A grammatical error can make or break an intended message. Though easy to do, some errors create a cringe-worthy moment for the reader.

I'm not perfect when it comes to grammar but I do know the differences between there, their, they're, too, to, you're, your, and the "before E" rule.

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One would think when it comes to selling something you would want the product information to be free of grammatical errors, right? I mean if I'm dropping a decent amount of money on something it isn't coming from somewhere or someone who doesn't proofread the advertisement.

(Again, I know we're all guilty of typos, I know you'll find one in some of the articles I've written.)

"POPPY'S" FOR SALE

Credit: Nolan Perry. Unsplash

Over the weekend a friend of mine was out and about in Rockford and rolled by a sign full of unfortunate errors, some of which are vital to what they are trying to sell.

In an effort to help with their next sign, let's look at the sign and break down the errors.

Photo Used With Permission

There are some red flags if you're looking for a pet, of course this is just an opinion.

  1. Do those puppies belong to Poppy or did they misspell 'puppies'?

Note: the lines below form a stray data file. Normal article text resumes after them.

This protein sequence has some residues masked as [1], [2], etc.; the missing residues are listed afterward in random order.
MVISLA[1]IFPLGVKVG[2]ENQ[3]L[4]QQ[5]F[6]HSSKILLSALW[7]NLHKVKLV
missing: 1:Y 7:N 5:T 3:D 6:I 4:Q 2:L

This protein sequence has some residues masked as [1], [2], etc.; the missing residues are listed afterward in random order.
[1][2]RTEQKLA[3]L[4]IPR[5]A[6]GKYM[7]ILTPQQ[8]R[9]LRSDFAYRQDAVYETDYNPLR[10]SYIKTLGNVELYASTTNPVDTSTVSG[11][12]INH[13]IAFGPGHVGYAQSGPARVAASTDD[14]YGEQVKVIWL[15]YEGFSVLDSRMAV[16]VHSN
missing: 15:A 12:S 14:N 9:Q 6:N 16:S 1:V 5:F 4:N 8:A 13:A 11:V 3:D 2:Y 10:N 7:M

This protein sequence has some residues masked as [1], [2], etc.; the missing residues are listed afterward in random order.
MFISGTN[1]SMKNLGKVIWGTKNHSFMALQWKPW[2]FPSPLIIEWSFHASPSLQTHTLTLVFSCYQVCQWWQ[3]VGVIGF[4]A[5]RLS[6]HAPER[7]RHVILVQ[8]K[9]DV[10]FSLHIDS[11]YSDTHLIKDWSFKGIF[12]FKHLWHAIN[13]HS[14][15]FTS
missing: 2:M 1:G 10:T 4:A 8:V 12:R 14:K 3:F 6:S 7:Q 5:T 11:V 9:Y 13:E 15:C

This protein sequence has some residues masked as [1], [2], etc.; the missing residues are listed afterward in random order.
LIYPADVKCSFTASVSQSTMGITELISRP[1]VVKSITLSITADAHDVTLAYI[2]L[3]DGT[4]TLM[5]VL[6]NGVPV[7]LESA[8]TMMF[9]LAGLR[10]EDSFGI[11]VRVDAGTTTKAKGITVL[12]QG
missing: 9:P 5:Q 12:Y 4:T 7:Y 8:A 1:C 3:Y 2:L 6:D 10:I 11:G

2. It's purebred not 100% pure bread.

Let's say this person just lacks spelling skills, it happens. My question is how hasn't a neighbor or friend been like, "Yo, you should fix your sign."

Again, not slamming the person who is selling these pups (Poppy?), I just feel they would get more calls if there were less errors on the sign.

If you're looking to buy a puppy in Ilinois you might want to avoid these least obedient dog breeds

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Does your loyal pup's breed make the list? Read on to see if you'll be bragging to the neighbors about your dog's intellectual prowess the next time you take your fur baby out for a walk. Don't worry: Even if your dog's breed doesn't land on the list, that doesn't mean he's not a good boy--some traits simply can't be measured.